“We try to network with agencies in our community and tell clients what else is available. We have this board with all these notices pinned up on it. Now clients can actually read them!”
But networking with other agencies is only one benefit to their community which the grant recognized. This pregnancy resource center has contributed much more.
More Than a Well-Lit Space
“We view our work as having three prongs,” Laubinger said. “There’s prevention (sexual risk avoidance classes in the schools), and intervention (clients are involved in a crisis pregnancy and we're able to meet them in that need), and education (for parents, to support them through that).
“Our mindset is to support them through this whole process, not just one moment; to walk alongside men and women, building relationships and making them strong.”
This mindset developed rapidly over the center’s short history. At first, founding director Kim Nash, a former teacher, wanted to establish a place to provide teen moms with much-needed resources. Looking for direction, she and the steering committee connected with people in the pregnancy help movement.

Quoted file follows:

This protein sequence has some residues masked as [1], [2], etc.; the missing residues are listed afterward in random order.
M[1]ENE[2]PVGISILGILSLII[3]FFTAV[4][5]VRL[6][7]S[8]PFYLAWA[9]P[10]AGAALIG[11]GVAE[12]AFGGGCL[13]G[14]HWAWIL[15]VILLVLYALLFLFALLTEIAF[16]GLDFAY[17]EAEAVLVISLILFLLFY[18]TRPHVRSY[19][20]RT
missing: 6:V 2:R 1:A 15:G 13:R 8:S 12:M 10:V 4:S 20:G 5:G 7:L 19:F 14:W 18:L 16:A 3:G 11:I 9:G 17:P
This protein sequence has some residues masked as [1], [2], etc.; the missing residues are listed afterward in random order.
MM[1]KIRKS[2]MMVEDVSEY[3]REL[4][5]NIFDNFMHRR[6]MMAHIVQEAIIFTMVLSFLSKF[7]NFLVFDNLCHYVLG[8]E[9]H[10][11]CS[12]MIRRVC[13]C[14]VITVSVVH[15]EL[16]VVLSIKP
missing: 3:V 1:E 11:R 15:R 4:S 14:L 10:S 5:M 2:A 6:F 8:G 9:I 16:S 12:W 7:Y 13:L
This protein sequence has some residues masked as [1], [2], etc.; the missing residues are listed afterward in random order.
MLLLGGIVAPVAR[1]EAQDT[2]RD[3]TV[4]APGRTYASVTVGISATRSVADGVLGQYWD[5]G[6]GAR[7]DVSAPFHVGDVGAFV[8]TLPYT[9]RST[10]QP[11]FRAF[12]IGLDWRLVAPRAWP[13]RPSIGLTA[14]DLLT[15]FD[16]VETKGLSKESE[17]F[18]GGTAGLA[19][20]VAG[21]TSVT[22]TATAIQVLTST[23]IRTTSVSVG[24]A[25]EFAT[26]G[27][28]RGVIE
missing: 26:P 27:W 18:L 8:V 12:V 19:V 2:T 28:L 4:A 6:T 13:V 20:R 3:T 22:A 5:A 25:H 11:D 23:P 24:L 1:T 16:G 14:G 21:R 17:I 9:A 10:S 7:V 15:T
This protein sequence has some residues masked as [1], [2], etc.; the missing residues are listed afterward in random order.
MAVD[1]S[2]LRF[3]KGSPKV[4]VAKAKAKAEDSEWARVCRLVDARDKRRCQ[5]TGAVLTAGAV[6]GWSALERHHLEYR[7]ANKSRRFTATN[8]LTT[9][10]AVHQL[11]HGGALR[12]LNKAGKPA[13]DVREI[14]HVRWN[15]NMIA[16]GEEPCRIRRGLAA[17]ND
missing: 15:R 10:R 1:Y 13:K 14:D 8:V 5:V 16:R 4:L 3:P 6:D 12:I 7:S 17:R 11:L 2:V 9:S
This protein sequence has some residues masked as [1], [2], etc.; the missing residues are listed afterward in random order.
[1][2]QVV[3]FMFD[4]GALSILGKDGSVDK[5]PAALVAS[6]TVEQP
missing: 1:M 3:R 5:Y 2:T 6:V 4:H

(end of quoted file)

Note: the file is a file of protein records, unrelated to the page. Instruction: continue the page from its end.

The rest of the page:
They soon joined Heartbeat International and Alliance for Life Missouri, which provided additional training. By the time the original center opened on Halloween of 2005, the PRC was offering Earn While You Learn parenting classes and free pregnancy tests. They added free first-trimester ultrasounds within a few months.
The center quickly outgrew its original location and purchased a former medical facility in 2009. When Laubinger took over as executive director in 2014, the board had already recognized a potential problem with the center’s two divergent clienteles having to use one facility.